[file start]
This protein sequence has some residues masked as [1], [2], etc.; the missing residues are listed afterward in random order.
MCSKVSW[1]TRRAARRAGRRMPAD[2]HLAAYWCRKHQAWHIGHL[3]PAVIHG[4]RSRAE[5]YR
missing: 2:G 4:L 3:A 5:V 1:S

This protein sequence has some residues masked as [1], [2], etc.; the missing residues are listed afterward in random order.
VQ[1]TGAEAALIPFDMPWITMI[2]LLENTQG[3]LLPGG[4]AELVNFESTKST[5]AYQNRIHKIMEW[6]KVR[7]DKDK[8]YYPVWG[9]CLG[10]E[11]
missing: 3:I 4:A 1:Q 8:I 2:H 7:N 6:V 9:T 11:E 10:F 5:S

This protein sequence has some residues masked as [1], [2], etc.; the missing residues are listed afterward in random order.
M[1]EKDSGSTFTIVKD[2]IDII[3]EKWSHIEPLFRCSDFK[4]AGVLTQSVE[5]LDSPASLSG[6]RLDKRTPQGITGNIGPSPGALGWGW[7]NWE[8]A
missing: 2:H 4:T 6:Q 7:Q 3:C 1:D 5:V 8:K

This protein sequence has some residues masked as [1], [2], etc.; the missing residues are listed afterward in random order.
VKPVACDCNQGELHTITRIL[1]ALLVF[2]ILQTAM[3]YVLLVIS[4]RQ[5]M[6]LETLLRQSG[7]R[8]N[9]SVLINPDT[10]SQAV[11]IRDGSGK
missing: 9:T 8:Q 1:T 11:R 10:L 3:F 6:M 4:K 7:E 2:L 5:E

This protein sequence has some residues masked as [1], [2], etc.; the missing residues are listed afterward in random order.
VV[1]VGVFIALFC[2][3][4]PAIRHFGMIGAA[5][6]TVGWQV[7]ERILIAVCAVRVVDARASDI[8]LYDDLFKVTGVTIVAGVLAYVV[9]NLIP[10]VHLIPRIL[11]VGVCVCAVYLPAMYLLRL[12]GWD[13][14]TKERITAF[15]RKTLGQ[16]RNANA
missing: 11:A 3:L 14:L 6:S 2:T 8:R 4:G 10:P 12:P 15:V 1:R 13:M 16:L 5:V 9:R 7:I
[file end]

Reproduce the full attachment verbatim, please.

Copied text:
This protein sequence has some residues masked as [1], [2], etc.; the missing residues are listed afterward in random order.
MCSKVSW[1]TRRAARRAGRRMPAD[2]HLAAYWCRKHQAWHIGHL[3]PAVIHG[4]RSRAE[5]YR
missing: 2:G 4:L 3:A 5:V 1:S

This protein sequence has some residues masked as [1], [2], etc.; the missing residues are listed afterward in random order.
VQ[1]TGAEAALIPFDMPWITMI[2]LLENTQG[3]LLPGG[4]AELVNFESTKST[5]AYQNRIHKIMEW[6]KVR[7]DKDK[8]YYPVWG[9]CLG[10]E[11]
missing: 3:I 4:A 1:Q 8:I 2:H 7:N 6:V 9:T 11:E 10:F 5:S

This protein sequence has some residues masked as [1], [2], etc.; the missing residues are listed afterward in random order.
M[1]EKDSGSTFTIVKD[2]IDII[3]EKWSHIEPLFRCSDFK[4]AGVLTQSVE[5]LDSPASLSG[6]RLDKRTPQGITGNIGPSPGALGWGW[7]NWE[8]A
missing: 2:H 4:T 6:Q 7:Q 3:C 1:D 5:V 8:K

This protein sequence has some residues masked as [1], [2], etc.; the missing residues are listed afterward in random order.
VKPVACDCNQGELHTITRIL[1]ALLVF[2]ILQTAM[3]YVLLVIS[4]RQ[5]M[6]LETLLRQSG[7]R[8]N[9]SVLINPDT[10]SQAV[11]IRDGSGK
missing: 9:T 8:Q 1:T 11:R 10:L 3:F 6:M 4:K 7:E 2:L 5:E

This protein sequence has some residues masked as [1], [2], etc.; the missing residues are listed afterward in random order.
VV[1]VGVFIALFC[2][3][4]PAIRHFGMIGAA[5][6]TVGWQV[7]ERILIAVCAVRVVDARASDI[8]LYDDLFKVTGVTIVAGVLAYVV[9]NLIP[10]VHLIPRIL[11]VGVCVCAVYLPAMYLLRL[12]GWD[13][14]TKERITAF[15]RKTLGQ[16]RNANA
missing: 11:A 3:L 14:L 6:S 2:T 8:R 4:G 10:P 12:P 15:V 1:R 13:M 16:L 5:V 9:R 7:I